Japan sidestepped recession last quarter: Revised data released today showed its economy grew at an annual 1.0 per cent pace instead of shrinking.
A previous estimate had shown the world’s third-largest economy contracted 0.8 per cent in the July-September quarter, after shrinking 0.5 per cent in the previous quarter. Two consecutive quarters of contraction are considered a recession.
The revised growth figure makes it less likely that Japan’s central bank will deploy further monetary stimulus anytime soon, despite slow progress toward its goal of 2 per cent inflation.
The data show stronger corporate investment and a slightly higher pace of growth in exports than earlier reported.
But the major change was an upward revision in inventories to 1.5 trillion yen (USD 12.2 billion) from a preliminary estimate that inventories fell 1.9 trillion yen (USD 15.4 billion). That may not auger well for future growth if manufacturers are overshooting demand from companies and consumers.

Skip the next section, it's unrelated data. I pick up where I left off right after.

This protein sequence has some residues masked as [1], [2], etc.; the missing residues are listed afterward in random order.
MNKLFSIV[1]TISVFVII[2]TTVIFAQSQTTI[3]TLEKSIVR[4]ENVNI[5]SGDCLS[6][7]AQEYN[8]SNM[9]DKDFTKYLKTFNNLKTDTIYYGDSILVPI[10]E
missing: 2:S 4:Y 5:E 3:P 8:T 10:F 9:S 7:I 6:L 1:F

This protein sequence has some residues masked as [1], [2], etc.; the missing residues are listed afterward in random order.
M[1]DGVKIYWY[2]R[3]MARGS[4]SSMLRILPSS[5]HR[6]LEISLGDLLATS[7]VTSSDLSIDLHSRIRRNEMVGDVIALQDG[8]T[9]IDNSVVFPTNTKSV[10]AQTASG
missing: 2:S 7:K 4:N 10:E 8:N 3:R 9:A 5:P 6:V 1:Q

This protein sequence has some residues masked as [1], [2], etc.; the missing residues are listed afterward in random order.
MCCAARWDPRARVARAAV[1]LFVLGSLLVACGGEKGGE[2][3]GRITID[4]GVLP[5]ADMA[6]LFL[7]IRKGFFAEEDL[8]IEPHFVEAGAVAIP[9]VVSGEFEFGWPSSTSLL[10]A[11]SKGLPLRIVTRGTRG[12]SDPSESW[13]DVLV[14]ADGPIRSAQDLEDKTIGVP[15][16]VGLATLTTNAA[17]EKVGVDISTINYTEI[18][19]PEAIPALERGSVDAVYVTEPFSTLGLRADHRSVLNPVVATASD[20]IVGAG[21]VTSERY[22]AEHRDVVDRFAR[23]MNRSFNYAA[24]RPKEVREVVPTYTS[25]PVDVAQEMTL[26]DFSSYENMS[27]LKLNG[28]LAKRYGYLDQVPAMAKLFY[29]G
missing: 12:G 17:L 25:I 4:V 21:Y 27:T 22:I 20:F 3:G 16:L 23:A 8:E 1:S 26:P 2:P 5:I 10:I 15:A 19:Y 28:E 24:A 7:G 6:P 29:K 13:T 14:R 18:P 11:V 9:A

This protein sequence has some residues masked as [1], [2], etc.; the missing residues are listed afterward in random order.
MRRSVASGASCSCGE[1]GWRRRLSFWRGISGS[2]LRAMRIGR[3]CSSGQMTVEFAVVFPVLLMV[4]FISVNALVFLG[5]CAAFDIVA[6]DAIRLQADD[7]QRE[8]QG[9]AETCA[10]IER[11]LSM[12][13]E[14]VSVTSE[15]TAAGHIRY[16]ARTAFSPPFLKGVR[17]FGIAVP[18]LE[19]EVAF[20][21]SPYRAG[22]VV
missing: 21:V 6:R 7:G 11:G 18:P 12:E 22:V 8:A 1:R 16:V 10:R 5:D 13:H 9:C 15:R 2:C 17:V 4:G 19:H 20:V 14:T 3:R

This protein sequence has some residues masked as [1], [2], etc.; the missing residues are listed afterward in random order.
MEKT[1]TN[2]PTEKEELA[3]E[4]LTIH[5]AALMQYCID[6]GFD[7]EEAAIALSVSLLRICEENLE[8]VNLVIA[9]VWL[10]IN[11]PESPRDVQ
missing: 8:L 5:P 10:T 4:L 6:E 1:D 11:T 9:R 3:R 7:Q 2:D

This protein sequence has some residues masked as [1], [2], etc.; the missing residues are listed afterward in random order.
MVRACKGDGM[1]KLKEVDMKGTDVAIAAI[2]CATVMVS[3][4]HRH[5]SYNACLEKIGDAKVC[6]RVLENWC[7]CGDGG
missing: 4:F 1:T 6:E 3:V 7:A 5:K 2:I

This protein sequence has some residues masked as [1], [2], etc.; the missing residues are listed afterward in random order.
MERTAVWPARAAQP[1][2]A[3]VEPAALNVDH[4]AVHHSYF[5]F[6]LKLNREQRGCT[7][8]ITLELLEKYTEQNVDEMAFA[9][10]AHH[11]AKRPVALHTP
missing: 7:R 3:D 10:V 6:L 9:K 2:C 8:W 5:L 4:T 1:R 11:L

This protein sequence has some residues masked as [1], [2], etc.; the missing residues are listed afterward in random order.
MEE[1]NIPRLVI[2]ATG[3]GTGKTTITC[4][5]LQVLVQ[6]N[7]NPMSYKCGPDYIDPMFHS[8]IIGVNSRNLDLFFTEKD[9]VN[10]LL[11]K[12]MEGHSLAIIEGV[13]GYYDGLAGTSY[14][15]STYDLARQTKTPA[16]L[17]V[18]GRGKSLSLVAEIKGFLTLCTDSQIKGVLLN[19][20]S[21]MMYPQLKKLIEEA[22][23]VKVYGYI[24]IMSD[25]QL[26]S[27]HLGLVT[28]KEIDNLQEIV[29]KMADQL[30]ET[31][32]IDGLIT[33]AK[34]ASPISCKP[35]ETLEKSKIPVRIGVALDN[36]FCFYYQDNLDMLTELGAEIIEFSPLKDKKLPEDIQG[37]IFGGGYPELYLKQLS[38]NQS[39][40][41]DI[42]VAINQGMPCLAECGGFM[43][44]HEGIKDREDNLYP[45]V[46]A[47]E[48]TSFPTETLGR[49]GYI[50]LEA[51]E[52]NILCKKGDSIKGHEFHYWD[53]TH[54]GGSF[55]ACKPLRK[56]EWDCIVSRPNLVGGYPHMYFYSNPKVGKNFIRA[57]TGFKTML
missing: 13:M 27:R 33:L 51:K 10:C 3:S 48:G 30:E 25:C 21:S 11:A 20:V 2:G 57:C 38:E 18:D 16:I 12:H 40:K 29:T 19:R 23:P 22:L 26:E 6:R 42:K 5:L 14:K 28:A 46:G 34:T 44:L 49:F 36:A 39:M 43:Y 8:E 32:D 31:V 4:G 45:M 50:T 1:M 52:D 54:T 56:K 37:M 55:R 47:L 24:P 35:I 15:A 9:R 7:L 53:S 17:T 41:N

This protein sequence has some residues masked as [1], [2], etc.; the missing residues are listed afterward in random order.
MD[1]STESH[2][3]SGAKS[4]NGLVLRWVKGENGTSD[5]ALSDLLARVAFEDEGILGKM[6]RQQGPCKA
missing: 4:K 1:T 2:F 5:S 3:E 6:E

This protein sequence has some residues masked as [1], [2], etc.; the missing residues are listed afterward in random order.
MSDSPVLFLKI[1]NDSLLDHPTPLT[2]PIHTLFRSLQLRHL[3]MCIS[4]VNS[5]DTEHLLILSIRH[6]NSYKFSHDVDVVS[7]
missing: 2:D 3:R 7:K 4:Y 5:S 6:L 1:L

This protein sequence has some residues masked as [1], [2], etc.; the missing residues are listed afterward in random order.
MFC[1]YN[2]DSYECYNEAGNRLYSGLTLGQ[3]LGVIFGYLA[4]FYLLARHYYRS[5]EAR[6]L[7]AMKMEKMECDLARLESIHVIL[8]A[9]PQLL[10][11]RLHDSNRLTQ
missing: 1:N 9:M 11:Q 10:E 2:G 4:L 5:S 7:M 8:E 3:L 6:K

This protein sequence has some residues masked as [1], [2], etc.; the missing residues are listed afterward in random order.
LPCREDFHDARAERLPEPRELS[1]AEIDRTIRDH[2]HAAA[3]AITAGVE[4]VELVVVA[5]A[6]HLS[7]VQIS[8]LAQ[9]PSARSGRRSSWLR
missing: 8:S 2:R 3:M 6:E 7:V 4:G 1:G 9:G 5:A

“Actually, relative to the impressive gain in income, private domestic demand … remains quite low,” Masamichi Adachi of JPMorgan said in a research note. He described the inventories situation as a “wild card.”
On a quarterly basis the economy expanded 0.3 per cent from the previous quarter instead of contracting 0.2 per cent as the earlier estimate showed.
Economists are forecasting about 1.5 per cent growth in the current quarter.
Japanese companies are investing heavily overseas while holding back on wage increases and factory upgrades at home, despite repeated entreaties by Prime Minister Shinzo Abe to do more to help the recovery along.
Foreign companies, likewise, have not heeded Abe’s efforts to attract more investment. Data reported today showed total foreign direct investment in the past year was only 4 billion yen USD 32.5 million, less than 0.001 per cent of its GDP.